The U.S. Dollar picked up momentum against some counterparts, particularly British Pound, Norwegian Krone, and Mexican Peso for a variety of reasons.
The pound is certainly weakening as Brexit negotiation news keep getting more negative, while Krone and Peso are overcoming doubts in oil markets and their regional stability. Mexico had gained from being a safe-haven Latin-American asset but is now falling victim to doubt on overall trade.
On the other hand, the buck fell against the safe-haven Yen, Thai Bhat, and South African Rand. JPY climbing because of downward spiraling stock indexes is not a new development, but since assets such as gold are starting to recover in price, places that produce and hold gold like South Africa and Thailand are seeing their currencies rise. A mixed dollar might mean more volatility and less boring weeks in FX flows moving forward.
What to Watch Today…
- No major events scheduled for today.
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The Mexican Peso has fluctuated within a 1.5% range thus far in May, attributing the wild swings to benefits from rising oil markets, the consequences of turmoil in South America, and domestic economic resilience. While many emerging markets are suffering from symptoms similar to the Great Recession, particularly seeing real estate sales go down by double-digit percentages, Mexico’s property sector is stable.
Additionally, construction is recovering and home prices rose last year. We agree with current levels, but see room for losses if oil prices start stagnating and if economic indicators start looking shaky. The situation in Venezuela can play as an aid for appreciation since conflict and chaos in other Latin countries solidifies Mexico’s image as a safer place for foreign investment and asset holding.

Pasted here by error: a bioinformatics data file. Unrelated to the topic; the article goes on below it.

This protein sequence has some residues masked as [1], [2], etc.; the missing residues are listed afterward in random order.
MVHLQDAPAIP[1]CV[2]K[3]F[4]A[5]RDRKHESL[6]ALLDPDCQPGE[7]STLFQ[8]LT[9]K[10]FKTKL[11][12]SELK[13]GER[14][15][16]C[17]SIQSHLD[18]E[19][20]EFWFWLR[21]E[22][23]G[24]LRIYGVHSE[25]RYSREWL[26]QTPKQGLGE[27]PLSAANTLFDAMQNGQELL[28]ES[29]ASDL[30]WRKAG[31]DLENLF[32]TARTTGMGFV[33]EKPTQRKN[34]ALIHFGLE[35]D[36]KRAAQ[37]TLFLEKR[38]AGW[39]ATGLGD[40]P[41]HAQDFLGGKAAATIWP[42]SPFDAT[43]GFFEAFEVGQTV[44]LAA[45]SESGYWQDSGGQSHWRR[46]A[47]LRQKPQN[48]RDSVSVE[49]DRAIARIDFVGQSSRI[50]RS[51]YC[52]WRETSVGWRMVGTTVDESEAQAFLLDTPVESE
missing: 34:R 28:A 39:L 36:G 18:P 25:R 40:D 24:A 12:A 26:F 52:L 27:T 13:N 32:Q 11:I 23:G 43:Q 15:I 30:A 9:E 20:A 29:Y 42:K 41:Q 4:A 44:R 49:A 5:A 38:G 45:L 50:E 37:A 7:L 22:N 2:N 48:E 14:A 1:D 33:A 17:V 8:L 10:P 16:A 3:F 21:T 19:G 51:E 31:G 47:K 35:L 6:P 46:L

Sterling is falling as a result of more confusion and no achievements on the Brexit front. Indeed, Prime Minister Theresa May discussed having an earlier deadline for Brexit that would satisfy Conservatives, scheduled for August 1st. This would make things more convoluted as parliamentary elections would likely occur and strategically many in Labour would oppose it since it could be advantageous to the Tories.
Altogether, this is only getting messier because Labour thinks May’s customs plan is ridiculous and many politicians are set on pushing for elections of some kind whether it’d be new ones for Parliamentary members or on the Brexit question. The pound is sure to be volatile next few weeks as both major parties look to settle differences.